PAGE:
Our last stop for the day was The Qutb Complex, where the best sights of all were the Qutb Minar, or Victory Tower and the Quwwat-ul-Islam, or “the might of Islam”, mosque. These are among the oldest sites we visited this day. The Qutb Minar and the Quwwat-ul-Islam Mosque were built by Qutbuddin Aibak in 1193. According the book, they were built to announce the advent of the Muslim sultans, and he never lived to see the completion of Qtub Minar. His successor, Iltutmish finished the Tower and added more buildings, along with his next two successors. Here, in the Qutb Complex, you can see both Hindu panels and Islamic domes or arches, highlighting the blend of two cultures.

On our way out of the Complex Micah was stopped by a couple Indian men. We thought they wanted us to take their picture, but as it turns out, they wanted a picture with Micah. As I’ve said before, the Indian people really enjoyed seeing this white guy with a red beard, and he was quite a hit!


Then, finally, our driver took us back to our hotel. Micah snapped a picture of a pharmacy we passed. Since he’s a CPhT he was interested in what the pharmacies look like here in India. Most of the signs read, “Chemist,” which is the same as a pharmacist. We think.




From Agra back to Delhi

We slept in late and then enjoyed the breakfast buffet at the Taj Bano restaurant inside our ITC Mughal Agra hotel. This was a wonderful restaurant with more than enough choices of both hot and cold food. I usually ordered a plan butter dosa to go with breakfast, too, and we both enjoyed more masala chai tea! The service was wonderful and the food was rich in flavor. I’ve got a picture to share of our bill from that buffet. Remember, the conversion rate is about 60 rupees to $1, so our buffet breakfasts cost around $31. We started to anticipate a 2,000 rupee bill (or any bill, for that matter) to be much higher once allllll the taxes were added in. Five lines of taxes, do you see that?


Anyway, after breakfast we packed up and said goodbye. We negotiated a good price with the hotel for a driver, in a small van, to take us back to Delhi. On the way out of town, a rainstorm approached, and it created the largest dust clouds we’d ever seen. Motorcyclists had to pull over because they could not see the road. People crowded windows to look out at the approaching storm. It was really a neat thing to see! The trip itself was about 4 hours, after a pit stop for washrooms and some snacks, as well as a few smoke breaks for our driver. When we hit Delhi we ran into major traffic congestion. Our driver, Mr. Singh kept yawning and had to really work to stay alert until then. Micah even struck up a conversation with him to help keep him awake! All in all, this was not our favorite car ride, but at least we arrive safely again in Delhi.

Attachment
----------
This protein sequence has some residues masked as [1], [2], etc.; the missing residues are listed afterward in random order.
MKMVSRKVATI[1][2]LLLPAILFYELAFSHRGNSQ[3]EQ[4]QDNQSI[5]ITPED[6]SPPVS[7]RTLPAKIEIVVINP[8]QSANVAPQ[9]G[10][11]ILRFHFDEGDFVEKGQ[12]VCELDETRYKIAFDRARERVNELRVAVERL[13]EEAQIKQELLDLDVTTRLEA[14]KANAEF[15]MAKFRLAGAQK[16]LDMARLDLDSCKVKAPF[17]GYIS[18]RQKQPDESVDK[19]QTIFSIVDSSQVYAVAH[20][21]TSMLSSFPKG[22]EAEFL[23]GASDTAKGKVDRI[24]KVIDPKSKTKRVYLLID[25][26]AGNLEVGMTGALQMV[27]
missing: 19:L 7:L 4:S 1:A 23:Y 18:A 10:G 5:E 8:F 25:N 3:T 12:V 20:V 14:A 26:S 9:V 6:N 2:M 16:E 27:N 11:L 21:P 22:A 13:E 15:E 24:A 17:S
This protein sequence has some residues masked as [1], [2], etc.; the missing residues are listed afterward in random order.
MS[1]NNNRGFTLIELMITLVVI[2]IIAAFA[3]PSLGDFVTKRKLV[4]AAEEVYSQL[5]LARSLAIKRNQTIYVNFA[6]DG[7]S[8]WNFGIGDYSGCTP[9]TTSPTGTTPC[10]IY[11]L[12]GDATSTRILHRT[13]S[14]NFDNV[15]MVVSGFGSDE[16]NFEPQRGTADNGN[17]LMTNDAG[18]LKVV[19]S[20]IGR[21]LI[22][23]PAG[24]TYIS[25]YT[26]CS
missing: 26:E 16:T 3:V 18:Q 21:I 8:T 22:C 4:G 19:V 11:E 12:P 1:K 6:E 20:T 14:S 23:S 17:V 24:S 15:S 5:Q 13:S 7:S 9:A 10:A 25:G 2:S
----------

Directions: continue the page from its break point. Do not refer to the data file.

We pulled up to our new hotel, The Roseate, which we had booked Expedia the day before. It’s modern and only 4 years old, and everything in the room can be run off of the hotel’s iPad, including the binds and television.

Micah really loved this place. Can you tell by the amount of pictures we’ve uploaded? Anyway, we settled in to our hotel room and then went out for dinner. The concierge was really helpful and got us set up with a car to take us to the mall for only 120 rupees using the Ola app. It’s like Uber for India. We couldn’t use the app ourselves because, in order to register, you had to have a +91 country code. We went ahead and paid the driver 200 rupees, because, why not? It was a ten minute driver to the Gurgaon Ambiance Mall.

We were pretty hungry so we headed straight to the food court. I chose McDonald’s. I was going to watch The Founder on the flight back to America, and I wanted to see what the food tasted like here, though I really only go to McDonald’s in the States for coffee and tea. I ordered the Maharaja Mac with fries and a bottled water. Still can’t drink fountain drinks here. It was tasty and the fries were nice and salty. Yummy for me!

Micah went to another section of the food court, where he had to load another cash card, and bought biryani and kebabs (our new favorite Indian foods). We stopped by the Starbucks and bought a city/country mug for India. I’ve got a collection from almost all the places I’ve traveled since college. We bought some more gifts for friends at W and noticed the “Be Our Eyes & Ears” poster.

We ended the night quietly back at our new hotel. Tomorrow would be another busy day in Old Delhi and Qtub Minar!

Our last evening in Agra

We spent the day reading, watching movies, eating delicious Indian cuisine, blogging (just me, though Micah likes reading them, too), and napping after getting up early to see the Taj Mahal. That evening, we took our tuk-tuk by Agra Fort, but were only able to take pictures of the outside. We accidentally napped later than we thought and didn’t make it in time to go inside before it closed at 18:00 hrs. Still, the expansive structure built by Akbar between 1565 and 1573, was an impressive sight of red sandstone at its Amar Singh Gate.